EU Consumer Confidence and the New Modesty Hypothesis

Abstract

Voices have been raised that the link between economic sentiment and hard macroeconomic data has considerably weakened over time, bringing agents’ macroeconomic assessments of normal growth to a more modest, new normal level. We empirically test this hypothesis by linking consumer confidence to consumption growth for all individual EU member states, as well as for the EU and the euro area. Applying a battery of nonlinear econometric techniques, we find that normal consumption growth rates (as assessed by consumers) have recorded a long-term decline in about half of countries (dominantly old EU member states), while all other economies either contradict such a hypothesis or exhibit intermittent intervals of increasing and decreasing normal growth. Our calculations reveal that normal consumption growth rates are highly positively related to macroeconomic volatility, reflecting the postulates of psychophysics. In that sense, the new modesty hypothesis can to some extent be attributed to the Great Moderation era, which has diminished consumers’ perceptive reactions to macroeconomic stimuli.

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Fig. 1

Source: authors’ calculation

Fig. 2

Source: authors’ calculation

Fig. 3

Source: authors’ calculation

Notes

  1. 1.

    The original contribution of Lucas (1973) focuses on firms' capability of separating aggregate from relative price changes.

  2. 2.

    An alternative explanation for the detected decoupling of hard and soft data (at least for the case of business confidence) is the sample selection bias. Namely, each time a firm ceases to be operating, it is replaced in the business survey sample by another firm, according to criteria such as size, regional affiliation or type of activity. In that sense, one might infer that the usual survey sampling procedures are interfered by Darwinian economic selection. The stated downward trend in what is perceived as the normal state of the economy might be simply the result of the fact that these new firms in the survey panel have considerably lower economic aspirations. However, Bruno et al. (2019) disapprove of this hypothesis based on their analysis of micro data from the Italian industrial sector business survey.

  3. 3.

    Final consumption expenditure of households and non-profit organizations serving households (NPISH) at constant prices (Eurostat code: P31_S14_S15).

  4. 4.

    \( \overline{CCI} \) is obtained as the average value of CCI during the full estimation period.

  5. 5.

    A compromise between adequate sample size (accuracy) and securing enough degrees of freedom had to be made. We found that insisting on a larger rolling window length would disable us from including the 2008 recession period in the analysis for some of the countries (Bulgaria, Cyprus, Latvia, Lithuania, Luxembourg, Malta, Poland, and Romania) due to data availability, so we fixed the window size to 30 observations accordingly.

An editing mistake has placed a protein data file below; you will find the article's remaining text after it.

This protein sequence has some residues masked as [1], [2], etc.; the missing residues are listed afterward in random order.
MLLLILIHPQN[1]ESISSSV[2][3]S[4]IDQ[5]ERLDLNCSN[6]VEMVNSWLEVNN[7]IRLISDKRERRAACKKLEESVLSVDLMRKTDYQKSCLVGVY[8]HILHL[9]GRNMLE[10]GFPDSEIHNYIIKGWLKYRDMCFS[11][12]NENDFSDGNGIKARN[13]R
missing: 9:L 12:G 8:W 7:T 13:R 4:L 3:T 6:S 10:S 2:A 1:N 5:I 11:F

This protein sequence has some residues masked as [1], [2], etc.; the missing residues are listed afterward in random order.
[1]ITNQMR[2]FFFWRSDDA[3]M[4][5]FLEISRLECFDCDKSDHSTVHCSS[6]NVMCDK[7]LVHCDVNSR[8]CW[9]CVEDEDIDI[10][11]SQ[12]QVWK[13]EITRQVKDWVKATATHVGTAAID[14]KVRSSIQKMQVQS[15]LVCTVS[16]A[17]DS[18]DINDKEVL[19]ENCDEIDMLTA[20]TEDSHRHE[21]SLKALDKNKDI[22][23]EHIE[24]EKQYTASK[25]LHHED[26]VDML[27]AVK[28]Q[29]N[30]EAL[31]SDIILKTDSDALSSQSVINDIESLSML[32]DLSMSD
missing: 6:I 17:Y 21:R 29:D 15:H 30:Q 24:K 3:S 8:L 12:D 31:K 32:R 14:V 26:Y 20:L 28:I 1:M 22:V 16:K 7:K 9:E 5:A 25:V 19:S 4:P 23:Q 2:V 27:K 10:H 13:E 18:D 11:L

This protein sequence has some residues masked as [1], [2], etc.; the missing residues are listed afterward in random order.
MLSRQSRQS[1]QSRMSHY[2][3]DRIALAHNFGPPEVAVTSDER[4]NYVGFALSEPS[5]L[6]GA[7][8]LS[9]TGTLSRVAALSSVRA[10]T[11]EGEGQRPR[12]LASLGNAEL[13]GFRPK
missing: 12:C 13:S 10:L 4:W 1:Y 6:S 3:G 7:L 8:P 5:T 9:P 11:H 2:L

6. 6.

    Throughout the paper, the assessed countries are grouped into new and old EU member states to enable easier comparison of the obtained results. Namely, old member states tend to have a much longer time span of available data. CZ, HU, and SI are also grouped into the old member states for the same reason.

  7. 7.

    It should be noted that Slovakia is not considered in any of the model specifications in the paper due to data unavailability.

  8. 8.

    Equation (3) models time-varying coefficients using a random walk model. We also tried to conceptualize Eq. (3) as an AR(1) process, but this caused severe convergence issues and the resulting models were unable to meet conventional error term assumptions.

  9. 9.

    We consider 2008 Q2 as the starting point of the crisis for the euro area, according to the OECD based Recession Indicators (https://fred.stlouisfed.org/series/EUROREC). We opted for not assessing different recession dates for each individual country because the obtained standard deviations and average rolling window estimates of normal growth would not be comparable in that case. Although some of the EU economies have officially entered a recession several quarters after 2008 Q2, this date point has generally triggered extreme economic uncertainty (and a consequential rise of macroeconomic volatility) across the EU, which makes it adequate for the sake of our analysis.

  10. 10.

    It should be noted that the total number of breaks in Table 1 is 57 (22 up and 35 down breaks). The total number of breaks for the two exchange rates variables is smaller because there is no data for the EU aggregate for those variables. It should also be noted that we impose break dates obtained for the normal consumption growth rates to the 10 assessed macro variables. This does not necessarily imply that an e.g. up break detected in time t in the normal growth rates is also accompanied by an analogous up break in the assessed macroeconomic variable. The latter variable may potentially be characterized by a down break in the same period. This is the reason why the number of up and down breaks is not equal for all 10 analyzed variables.

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Acknowledgements

This work has been fully supported by the Croatian Science Foundation under the Project No. 4189.

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Sorić, P., Čižmešija, M. & Matošec, M. EU Consumer Confidence and the New Modesty Hypothesis. Soc Indic Res (2020). https://doi.org/10.1007/s11205-020-02449-x

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Keywords

  • Consumer surveys
  • Time-varying parameter model
  • Structural break
  • Great Moderation

JEL Classification

  • C14
  • D12
  • E71